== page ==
President Bush recently signed a $41 billion "America Competes" bill designed in part to produce more mathematicians and scientists. The question Bush should have asked is: what will the country do with them?
About 18 months ago, I wrote a piece for the Washington Post, "Heard the One about the 600,000 Chinese Engineers?" (not my title). After it appeared, I received numerous emails from engineers who pointed out a) there was no shortage of engineers in this country and b) engineering didn't pay very well. About 25% of those with engineering degrees became real estate agents, financial advisors, etc. If engineering paid as well as doctoring or lawyering, the engineering schools would be packed, my correspondents said.
This response echoed an earlier column for Phi Delta Kappan, "Where Have All the Physics Majors Gone?" (January, 1999). Then, they had gone to majors that had better job prospects and gave out higher grades.
Two recent articles in the Chronicle of Higher Education imply that the situation has gotten worse. In the September 21 issue, Chronicle science writer, Richard Monastersky observed that it takes a half year longer to get a doctorate now than in 1987; that doctorates in science in England take about 3.5 years to acquire while it's double that here; that nearly 70 percent of new physics Ph.D.'s take temporary positions now compared to 43 percent in 2000; that the number of scientists in tenure-track positions in biomedicine has not increased in 20 years despite a doubling of the number of doctorates granted in that period; and that while the National Institute of Health's budget has doubled since 1998, the chances of a young scientist getting a major research grant has decreased.
Scientists now spend much more time writing grant applications and getting them turned down, says Monastersky. A number of older scientists are retiring early in frustration. The situation moved the highly respected journal, Nature, to call the situation of young scientists "Indentured Servitude." The only happy aspect is that the glut of bright young scientists gives established scientists a bigger pool of smart people from which to choose low-paid assistants.
Undergrads in science see the warning signals -- professors who can't get grants, postdocs who can't get tenure -- and head elsewhere. This opens space for a lot of talented foreigners, but physicist D. S. Hsu at the University of Oregon says, "In the long run it's bad for the nation. It will become a peripheral thought in the minds of Americans that science is a career path." Hsu might not be old enough to recall that a science career was a "peripheral thought" in this nation until Sputnik orbited in1957. The most-used adjective to describe scientists then was "odd." In the post-Sputnik years money flowed from Washington, science was in the spotlight and people came to see science as exciting.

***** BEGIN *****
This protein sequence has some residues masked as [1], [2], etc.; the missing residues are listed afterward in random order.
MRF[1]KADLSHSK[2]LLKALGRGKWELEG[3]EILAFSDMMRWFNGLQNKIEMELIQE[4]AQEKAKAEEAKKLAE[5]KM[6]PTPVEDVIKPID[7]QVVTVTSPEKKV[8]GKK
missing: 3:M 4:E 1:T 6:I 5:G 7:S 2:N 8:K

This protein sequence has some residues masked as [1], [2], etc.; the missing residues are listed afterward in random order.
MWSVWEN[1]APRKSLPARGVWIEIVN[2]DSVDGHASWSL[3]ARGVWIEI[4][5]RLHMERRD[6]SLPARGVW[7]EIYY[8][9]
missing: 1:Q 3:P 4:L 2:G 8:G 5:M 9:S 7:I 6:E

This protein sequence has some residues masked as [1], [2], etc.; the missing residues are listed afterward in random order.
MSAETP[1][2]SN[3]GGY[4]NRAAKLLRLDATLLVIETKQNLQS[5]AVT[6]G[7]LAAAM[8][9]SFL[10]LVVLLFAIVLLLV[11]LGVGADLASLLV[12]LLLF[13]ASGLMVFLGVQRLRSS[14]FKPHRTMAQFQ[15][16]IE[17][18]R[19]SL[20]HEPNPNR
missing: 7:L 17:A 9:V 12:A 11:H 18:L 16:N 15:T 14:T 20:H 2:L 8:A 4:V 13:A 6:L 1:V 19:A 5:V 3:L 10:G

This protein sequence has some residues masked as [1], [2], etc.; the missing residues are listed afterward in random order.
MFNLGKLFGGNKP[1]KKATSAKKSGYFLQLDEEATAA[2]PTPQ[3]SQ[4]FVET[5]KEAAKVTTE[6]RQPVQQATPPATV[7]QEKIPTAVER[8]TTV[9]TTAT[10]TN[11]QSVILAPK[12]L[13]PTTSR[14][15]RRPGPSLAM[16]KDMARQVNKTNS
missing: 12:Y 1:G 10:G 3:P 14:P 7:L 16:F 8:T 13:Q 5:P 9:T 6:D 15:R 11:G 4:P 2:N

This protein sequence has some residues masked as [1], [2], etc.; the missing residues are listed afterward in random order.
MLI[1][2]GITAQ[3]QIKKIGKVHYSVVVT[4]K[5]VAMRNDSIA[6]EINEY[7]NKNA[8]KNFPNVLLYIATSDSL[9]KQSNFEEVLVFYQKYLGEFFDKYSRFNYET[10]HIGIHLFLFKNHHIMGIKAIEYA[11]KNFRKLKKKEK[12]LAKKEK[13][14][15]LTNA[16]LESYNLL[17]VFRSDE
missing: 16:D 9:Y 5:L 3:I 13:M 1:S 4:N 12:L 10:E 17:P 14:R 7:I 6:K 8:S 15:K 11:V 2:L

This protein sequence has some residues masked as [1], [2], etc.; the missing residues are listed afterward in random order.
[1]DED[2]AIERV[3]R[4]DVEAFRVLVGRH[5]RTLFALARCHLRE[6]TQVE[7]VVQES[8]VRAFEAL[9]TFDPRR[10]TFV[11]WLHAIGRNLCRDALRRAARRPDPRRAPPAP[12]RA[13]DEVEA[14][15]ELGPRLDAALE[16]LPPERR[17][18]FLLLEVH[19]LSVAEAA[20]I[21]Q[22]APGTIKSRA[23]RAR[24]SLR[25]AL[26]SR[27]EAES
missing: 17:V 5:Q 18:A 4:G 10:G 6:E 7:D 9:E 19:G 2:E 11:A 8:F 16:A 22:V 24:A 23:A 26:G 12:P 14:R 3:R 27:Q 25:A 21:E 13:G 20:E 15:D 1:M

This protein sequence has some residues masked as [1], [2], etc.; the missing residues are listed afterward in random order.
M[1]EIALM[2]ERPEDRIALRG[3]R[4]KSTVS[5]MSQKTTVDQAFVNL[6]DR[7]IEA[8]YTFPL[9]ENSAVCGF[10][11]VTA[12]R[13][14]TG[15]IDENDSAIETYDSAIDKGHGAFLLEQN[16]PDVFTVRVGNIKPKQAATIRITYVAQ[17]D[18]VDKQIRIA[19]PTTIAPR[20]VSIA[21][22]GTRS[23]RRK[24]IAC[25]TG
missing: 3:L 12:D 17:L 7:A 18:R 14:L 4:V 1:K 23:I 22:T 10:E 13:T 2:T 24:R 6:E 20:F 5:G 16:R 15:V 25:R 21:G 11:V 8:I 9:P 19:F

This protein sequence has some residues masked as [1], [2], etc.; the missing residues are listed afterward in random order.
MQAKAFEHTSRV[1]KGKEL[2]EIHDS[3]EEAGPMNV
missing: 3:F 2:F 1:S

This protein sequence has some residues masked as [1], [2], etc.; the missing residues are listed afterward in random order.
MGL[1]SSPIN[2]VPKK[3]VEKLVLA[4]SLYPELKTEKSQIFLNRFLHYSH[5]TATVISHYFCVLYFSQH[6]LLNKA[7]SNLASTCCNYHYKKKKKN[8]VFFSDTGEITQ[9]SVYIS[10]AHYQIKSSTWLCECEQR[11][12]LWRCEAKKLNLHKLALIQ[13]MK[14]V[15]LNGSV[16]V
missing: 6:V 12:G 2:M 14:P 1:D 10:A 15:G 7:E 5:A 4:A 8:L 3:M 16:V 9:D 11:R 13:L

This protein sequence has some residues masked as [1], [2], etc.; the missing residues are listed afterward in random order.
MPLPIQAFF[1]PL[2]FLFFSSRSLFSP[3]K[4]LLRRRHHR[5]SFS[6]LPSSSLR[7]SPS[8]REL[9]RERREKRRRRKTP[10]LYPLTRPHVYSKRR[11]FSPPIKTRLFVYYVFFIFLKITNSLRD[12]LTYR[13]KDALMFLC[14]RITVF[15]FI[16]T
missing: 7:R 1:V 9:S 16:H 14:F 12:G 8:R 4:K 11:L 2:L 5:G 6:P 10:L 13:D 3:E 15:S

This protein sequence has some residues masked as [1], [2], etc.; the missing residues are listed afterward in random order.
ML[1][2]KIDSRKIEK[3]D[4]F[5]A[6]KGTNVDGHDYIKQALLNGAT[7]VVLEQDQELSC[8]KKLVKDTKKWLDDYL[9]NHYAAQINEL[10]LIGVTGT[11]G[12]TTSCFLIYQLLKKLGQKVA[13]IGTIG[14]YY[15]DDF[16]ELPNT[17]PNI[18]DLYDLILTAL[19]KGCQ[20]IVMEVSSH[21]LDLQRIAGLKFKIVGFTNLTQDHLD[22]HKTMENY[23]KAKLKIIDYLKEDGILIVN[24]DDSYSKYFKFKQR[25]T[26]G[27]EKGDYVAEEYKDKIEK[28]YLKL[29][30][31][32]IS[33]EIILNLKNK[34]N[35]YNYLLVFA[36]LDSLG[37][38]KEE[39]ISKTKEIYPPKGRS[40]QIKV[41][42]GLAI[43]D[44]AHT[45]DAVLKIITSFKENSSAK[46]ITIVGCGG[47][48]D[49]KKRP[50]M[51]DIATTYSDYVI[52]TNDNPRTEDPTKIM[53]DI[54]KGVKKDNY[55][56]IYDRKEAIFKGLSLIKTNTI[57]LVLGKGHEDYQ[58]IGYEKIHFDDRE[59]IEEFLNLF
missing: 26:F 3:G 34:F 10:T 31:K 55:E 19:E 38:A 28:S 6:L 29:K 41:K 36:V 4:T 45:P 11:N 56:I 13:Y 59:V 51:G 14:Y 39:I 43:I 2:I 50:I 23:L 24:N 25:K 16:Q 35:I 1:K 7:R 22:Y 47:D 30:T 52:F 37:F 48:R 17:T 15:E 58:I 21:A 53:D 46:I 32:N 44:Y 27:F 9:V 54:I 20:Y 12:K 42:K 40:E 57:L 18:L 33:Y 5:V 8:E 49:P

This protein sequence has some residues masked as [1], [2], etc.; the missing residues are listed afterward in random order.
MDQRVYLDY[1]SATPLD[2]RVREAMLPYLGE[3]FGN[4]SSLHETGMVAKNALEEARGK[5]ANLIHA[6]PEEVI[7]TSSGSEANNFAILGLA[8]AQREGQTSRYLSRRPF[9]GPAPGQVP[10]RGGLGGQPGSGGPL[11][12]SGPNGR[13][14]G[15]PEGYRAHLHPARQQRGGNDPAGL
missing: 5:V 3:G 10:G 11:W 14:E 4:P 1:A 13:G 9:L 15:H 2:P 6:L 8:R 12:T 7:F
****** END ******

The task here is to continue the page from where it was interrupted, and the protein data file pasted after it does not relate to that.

Part of the problem is that the traditional model of graduate training is obsolete. Traditionally, a student is mentored by a single professor. "Only the American bedroom has more privacy associated with it than the relationship between the faculty member and the Ph.D. student," says George Walker of Florida International University. Students now need multiple mentors and need to learn workplace skills other than those appropriate to becoming a professor -- since many of them won't.
Back in the Sixties, I defined a university professor as a person who advocated revolutionary change in every social institution except the university. And it is still true that professors resist change. When professor Hsu brings some of his former students in to talk about their jobs in finance or in the software industry, it rankles a lot of his colleagues.
In the December 17 issue of the Chronicle, longtime freelance science writer, Dan Greenberg, asks why so many science jobs are filled by foreigners. It's the same reason that our lettuce field and apple orchard jobs are -- long hours, low wages, and miserable working conditions that only foreigners could see as a step up. We're headed for a new academic title, says Greenberg, "Postdoc Emeritus."
"No amount of improved high school science is going to fix this problem, which is essentially economic. A doubling of salaries and improved conditions for getting ahead in a scientific career would bring in many more American recruits. But that's not going to happen. Despite the glorification of science, the marketplace sets the value and the price. Which is why foreigners flock to our schools and labs while Americans seek their fortunes in other fields."
But the people who bash public schools with images of the U. S. being crushed by China and India will continue to scream for more scientists and mathematicians. The marketplace might set the value and the price, but it does not set the rhetoric.